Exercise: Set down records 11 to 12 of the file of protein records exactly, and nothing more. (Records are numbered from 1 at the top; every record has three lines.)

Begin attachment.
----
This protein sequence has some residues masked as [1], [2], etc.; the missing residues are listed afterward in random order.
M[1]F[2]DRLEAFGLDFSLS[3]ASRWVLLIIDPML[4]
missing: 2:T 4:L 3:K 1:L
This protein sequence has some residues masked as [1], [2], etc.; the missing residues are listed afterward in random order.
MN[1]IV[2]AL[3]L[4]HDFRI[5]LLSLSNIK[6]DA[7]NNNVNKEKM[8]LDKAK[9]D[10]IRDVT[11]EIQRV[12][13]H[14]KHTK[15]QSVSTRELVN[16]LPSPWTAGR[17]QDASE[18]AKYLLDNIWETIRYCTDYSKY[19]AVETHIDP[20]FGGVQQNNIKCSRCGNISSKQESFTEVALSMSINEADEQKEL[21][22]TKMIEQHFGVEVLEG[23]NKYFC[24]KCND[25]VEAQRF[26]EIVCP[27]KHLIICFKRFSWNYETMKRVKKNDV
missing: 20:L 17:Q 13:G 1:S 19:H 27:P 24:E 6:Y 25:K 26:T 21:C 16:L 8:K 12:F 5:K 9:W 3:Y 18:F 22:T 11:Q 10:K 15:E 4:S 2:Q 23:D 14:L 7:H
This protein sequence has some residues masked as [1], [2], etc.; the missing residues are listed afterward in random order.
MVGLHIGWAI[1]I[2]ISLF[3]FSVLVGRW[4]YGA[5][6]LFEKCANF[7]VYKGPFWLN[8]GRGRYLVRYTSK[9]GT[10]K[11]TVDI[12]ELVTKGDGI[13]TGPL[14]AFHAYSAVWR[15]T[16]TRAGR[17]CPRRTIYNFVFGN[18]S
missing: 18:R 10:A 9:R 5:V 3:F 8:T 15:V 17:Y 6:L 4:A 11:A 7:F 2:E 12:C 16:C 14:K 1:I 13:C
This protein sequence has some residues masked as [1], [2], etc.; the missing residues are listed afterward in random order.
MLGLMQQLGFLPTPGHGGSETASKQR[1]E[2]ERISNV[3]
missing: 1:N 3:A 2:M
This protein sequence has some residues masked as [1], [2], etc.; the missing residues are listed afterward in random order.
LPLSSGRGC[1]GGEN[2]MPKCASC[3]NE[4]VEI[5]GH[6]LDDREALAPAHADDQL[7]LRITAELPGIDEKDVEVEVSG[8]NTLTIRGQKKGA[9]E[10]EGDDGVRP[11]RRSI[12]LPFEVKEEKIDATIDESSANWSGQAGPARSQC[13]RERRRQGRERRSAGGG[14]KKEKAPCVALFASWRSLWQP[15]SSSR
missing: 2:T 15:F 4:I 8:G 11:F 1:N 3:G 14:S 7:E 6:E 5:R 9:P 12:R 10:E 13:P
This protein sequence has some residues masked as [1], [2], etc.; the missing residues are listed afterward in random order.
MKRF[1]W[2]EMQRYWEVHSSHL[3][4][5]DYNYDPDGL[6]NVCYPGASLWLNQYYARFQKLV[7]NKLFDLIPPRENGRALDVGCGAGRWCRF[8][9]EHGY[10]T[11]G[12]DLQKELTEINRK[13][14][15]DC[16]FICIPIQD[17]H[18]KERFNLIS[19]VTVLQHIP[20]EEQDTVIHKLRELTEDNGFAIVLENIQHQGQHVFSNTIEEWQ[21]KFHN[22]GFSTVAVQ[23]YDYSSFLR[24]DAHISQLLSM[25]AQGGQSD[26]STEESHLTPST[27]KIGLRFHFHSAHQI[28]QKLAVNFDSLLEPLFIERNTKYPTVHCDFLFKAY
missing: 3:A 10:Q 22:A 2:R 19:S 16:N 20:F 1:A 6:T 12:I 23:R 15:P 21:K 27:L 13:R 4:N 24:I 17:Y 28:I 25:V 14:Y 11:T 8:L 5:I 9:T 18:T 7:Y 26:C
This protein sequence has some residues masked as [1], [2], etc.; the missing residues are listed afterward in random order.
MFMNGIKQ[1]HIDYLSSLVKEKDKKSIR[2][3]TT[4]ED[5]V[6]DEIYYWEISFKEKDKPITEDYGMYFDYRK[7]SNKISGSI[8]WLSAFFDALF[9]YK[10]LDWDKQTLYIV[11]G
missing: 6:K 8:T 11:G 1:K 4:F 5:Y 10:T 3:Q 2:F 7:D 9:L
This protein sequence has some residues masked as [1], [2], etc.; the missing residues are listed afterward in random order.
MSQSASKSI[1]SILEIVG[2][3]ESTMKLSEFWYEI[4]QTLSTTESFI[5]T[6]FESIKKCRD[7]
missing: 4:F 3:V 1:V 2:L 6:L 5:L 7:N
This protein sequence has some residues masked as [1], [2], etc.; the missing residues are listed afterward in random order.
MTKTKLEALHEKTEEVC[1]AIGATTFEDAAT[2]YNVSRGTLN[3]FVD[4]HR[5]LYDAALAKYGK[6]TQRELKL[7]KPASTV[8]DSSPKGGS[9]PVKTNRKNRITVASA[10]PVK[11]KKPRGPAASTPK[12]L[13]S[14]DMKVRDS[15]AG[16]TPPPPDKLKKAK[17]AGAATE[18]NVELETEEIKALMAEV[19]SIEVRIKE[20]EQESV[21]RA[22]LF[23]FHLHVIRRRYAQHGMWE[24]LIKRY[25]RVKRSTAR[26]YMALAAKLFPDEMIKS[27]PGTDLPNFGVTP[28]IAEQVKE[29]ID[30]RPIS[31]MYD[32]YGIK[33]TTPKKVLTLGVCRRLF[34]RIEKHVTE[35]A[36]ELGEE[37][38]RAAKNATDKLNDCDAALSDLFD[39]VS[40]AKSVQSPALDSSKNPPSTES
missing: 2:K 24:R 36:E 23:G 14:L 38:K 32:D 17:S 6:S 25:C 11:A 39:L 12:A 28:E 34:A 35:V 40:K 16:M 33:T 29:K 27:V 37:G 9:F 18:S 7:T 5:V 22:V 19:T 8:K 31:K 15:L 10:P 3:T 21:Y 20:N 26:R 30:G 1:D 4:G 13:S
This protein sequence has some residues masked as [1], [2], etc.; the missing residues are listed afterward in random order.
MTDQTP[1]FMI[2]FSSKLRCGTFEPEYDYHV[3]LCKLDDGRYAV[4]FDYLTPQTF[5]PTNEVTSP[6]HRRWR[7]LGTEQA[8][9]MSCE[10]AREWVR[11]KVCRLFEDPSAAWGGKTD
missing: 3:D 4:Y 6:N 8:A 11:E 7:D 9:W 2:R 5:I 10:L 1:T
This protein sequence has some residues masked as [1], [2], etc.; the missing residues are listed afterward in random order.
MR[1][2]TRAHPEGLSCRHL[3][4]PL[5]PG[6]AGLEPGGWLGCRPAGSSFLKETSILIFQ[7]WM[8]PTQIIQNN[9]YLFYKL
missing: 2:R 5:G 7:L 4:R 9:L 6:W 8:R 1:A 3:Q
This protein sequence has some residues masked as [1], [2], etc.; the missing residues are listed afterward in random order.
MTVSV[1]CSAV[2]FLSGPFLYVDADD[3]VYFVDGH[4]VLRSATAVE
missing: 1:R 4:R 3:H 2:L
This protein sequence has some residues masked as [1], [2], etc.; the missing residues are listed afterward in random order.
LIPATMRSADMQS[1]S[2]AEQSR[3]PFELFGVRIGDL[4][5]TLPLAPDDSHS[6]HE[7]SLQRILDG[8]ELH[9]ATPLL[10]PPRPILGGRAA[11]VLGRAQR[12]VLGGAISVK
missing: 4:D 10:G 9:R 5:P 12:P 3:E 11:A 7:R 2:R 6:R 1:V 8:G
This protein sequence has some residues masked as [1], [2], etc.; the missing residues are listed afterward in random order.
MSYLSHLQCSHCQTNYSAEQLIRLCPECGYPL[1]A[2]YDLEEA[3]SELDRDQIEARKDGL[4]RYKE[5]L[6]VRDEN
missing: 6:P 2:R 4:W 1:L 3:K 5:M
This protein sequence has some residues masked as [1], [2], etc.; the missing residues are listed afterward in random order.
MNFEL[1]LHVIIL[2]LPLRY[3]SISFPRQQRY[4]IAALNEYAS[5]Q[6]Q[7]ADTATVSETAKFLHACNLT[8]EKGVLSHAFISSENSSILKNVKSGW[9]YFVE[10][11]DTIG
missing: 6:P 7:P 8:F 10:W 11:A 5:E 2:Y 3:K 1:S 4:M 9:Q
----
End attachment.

This protein sequence has some residues masked as [1], [2], etc.; the missing residues are listed afterward in random order.
MR[1][2]TRAHPEGLSCRHL[3][4]PL[5]PG[6]AGLEPGGWLGCRPAGSSFLKETSILIFQ[7]WM[8]PTQIIQNN[9]YLFYKL
missing: 2:R 5:G 7:L 4:R 9:L 6:W 8:R 1:A 3:Q
This protein sequence has some residues masked as [1], [2], etc.; the missing residues are listed afterward in random order.
MTVSV[1]CSAV[2]FLSGPFLYVDADD[3]VYFVDGH[4]VLRSATAVE
missing: 1:R 4:R 3:H 2:L